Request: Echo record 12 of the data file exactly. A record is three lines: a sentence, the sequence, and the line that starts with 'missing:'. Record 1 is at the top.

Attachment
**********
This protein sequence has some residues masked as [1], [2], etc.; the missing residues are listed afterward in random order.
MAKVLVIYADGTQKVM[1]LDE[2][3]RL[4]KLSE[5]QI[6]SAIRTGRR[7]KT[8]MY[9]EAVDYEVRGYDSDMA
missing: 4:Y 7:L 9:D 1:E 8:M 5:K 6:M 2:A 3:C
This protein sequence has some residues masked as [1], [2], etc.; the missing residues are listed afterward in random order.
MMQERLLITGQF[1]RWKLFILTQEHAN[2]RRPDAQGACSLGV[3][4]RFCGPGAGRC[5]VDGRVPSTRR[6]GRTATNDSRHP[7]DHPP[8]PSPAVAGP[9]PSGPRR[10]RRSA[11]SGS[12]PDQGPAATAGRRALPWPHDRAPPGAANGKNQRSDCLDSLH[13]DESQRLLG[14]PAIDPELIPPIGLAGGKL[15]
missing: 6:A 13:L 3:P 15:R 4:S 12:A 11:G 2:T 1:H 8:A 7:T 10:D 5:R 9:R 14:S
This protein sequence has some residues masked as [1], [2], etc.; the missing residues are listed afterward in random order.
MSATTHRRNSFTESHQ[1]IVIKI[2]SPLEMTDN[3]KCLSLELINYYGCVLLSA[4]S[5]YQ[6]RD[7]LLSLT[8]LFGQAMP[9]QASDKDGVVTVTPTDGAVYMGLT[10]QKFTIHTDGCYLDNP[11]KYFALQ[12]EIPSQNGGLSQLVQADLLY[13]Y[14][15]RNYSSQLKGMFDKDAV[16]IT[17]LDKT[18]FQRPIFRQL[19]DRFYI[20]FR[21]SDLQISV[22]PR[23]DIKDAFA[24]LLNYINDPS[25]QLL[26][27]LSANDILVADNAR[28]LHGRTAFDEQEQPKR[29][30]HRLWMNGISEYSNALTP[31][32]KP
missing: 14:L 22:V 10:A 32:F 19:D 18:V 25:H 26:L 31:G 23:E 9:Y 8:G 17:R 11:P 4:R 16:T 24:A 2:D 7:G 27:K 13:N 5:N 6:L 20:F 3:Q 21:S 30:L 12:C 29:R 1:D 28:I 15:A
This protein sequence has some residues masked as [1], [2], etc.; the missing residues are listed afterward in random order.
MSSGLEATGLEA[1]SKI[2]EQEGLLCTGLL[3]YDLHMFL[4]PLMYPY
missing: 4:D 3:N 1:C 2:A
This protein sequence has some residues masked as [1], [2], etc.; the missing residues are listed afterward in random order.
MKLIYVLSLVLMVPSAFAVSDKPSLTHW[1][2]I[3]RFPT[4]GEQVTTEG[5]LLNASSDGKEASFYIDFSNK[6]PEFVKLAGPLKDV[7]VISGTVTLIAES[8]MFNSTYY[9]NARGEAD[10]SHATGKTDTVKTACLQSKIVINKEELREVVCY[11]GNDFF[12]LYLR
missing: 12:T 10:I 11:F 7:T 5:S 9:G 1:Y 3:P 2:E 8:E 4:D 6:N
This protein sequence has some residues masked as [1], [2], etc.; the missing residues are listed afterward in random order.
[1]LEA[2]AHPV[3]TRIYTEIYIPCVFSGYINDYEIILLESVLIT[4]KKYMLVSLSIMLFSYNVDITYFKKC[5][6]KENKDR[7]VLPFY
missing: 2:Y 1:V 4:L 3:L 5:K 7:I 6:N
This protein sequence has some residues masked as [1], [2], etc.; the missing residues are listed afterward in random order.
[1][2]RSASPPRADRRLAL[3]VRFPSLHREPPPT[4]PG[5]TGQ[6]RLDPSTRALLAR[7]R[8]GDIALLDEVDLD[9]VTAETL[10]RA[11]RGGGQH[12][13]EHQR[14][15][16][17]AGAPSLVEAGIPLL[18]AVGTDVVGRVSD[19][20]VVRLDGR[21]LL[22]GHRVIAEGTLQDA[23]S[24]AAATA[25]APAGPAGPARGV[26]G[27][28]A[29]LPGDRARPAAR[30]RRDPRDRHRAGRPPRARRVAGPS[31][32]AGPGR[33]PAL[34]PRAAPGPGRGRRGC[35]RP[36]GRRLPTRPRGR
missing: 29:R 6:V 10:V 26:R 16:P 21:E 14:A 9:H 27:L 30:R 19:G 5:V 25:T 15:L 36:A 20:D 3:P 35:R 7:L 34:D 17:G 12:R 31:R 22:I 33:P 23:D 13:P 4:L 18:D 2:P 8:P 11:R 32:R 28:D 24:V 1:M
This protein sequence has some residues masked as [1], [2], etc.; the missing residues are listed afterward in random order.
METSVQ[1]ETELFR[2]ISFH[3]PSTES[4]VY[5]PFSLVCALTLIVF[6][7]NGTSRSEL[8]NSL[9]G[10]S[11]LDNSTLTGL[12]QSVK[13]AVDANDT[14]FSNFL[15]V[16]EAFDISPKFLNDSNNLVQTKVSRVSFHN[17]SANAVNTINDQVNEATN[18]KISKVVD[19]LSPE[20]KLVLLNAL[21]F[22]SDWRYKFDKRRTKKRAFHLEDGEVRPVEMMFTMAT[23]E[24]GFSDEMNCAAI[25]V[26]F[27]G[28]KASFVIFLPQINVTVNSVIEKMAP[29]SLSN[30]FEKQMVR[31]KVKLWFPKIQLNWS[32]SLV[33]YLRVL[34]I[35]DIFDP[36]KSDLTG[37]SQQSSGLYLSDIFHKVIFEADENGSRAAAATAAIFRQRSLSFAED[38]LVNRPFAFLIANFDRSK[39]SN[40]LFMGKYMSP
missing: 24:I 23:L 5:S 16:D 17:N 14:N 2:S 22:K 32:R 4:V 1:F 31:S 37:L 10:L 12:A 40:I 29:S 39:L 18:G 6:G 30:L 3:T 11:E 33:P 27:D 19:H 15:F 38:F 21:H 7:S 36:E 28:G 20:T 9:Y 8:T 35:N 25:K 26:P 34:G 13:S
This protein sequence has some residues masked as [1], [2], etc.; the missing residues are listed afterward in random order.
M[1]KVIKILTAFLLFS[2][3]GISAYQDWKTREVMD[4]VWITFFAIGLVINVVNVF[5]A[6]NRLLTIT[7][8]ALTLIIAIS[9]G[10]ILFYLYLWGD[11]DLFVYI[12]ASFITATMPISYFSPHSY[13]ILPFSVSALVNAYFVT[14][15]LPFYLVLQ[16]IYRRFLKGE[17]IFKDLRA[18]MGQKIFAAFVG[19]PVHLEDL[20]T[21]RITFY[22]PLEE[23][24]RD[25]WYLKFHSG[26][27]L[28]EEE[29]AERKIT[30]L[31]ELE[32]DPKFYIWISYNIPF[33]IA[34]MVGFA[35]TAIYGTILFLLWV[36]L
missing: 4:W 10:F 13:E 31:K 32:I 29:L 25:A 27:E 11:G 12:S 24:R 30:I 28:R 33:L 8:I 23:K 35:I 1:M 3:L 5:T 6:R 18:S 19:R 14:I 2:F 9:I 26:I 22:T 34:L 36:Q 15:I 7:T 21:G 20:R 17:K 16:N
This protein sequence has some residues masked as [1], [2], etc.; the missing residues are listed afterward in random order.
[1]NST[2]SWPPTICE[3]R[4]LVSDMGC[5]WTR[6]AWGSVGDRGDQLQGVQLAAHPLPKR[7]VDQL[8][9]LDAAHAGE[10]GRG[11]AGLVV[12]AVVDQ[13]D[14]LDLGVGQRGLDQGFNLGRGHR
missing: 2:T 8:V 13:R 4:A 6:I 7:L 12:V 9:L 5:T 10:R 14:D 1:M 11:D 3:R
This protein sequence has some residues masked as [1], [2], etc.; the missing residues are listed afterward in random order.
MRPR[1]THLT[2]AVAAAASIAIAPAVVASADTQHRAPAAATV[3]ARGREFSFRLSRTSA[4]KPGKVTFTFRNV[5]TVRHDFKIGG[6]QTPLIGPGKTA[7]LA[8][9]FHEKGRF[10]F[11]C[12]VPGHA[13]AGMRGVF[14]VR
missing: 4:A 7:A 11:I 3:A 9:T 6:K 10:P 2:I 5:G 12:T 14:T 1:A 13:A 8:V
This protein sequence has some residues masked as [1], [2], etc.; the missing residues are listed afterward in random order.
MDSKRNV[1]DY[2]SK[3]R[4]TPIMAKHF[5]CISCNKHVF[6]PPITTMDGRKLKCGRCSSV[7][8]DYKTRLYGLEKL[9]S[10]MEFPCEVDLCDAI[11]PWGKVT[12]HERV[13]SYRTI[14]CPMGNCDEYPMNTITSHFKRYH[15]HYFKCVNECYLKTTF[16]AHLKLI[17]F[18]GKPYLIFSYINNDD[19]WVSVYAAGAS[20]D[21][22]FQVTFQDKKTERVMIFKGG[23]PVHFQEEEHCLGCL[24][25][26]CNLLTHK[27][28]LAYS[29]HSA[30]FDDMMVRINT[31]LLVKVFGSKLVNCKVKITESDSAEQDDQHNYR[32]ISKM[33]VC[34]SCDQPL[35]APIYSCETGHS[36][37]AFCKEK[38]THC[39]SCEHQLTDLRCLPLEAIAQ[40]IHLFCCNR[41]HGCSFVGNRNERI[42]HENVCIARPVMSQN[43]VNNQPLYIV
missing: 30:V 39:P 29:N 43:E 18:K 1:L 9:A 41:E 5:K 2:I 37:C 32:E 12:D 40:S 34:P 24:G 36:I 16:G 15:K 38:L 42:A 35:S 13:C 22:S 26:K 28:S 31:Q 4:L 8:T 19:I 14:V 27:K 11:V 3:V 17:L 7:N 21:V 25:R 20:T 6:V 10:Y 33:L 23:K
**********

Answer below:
This protein sequence has some residues masked as [1], [2], etc.; the missing residues are listed afterward in random order.
MDSKRNV[1]DY[2]SK[3]R[4]TPIMAKHF[5]CISCNKHVF[6]PPITTMDGRKLKCGRCSSV[7][8]DYKTRLYGLEKL[9]S[10]MEFPCEVDLCDAI[11]PWGKVT[12]HERV[13]SYRTI[14]CPMGNCDEYPMNTITSHFKRYH[15]HYFKCVNECYLKTTF[16]AHLKLI[17]F[18]GKPYLIFSYINNDD[19]WVSVYAAGAS[20]D[21][22]FQVTFQDKKTERVMIFKGG[23]PVHFQEEEHCLGCL[24][25][26]CNLLTHK[27][28]LAYS[29]HSA[30]FDDMMVRINT[31]LLVKVFGSKLVNCKVKITESDSAEQDDQHNYR[32]ISKM[33]VC[34]SCDQPL[35]APIYSCETGHS[36][37]AFCKEK[38]THC[39]SCEHQLTDLRCLPLEAIAQ[40]IHLFCCNR[41]HGCSFVGNRNERI[42]HENVCIARPVMSQN[43]VNNQPLYIV
missing: 30:V 39:P 29:N 43:E 18:K 1:L 9:A 41:E 5:K 2:I 37:C 32:E 12:D 40:S 34:P 24:G 36:I 16:G 15:K 38:L 42:A 35:S 13:C 22:S 26:K 28:S 31:Q 4:L 8:T 19:I 14:V 27:K 11:V 3:V 17:L 7:N 21:V 25:R 20:T 6:V 10:Y 33:L 23:K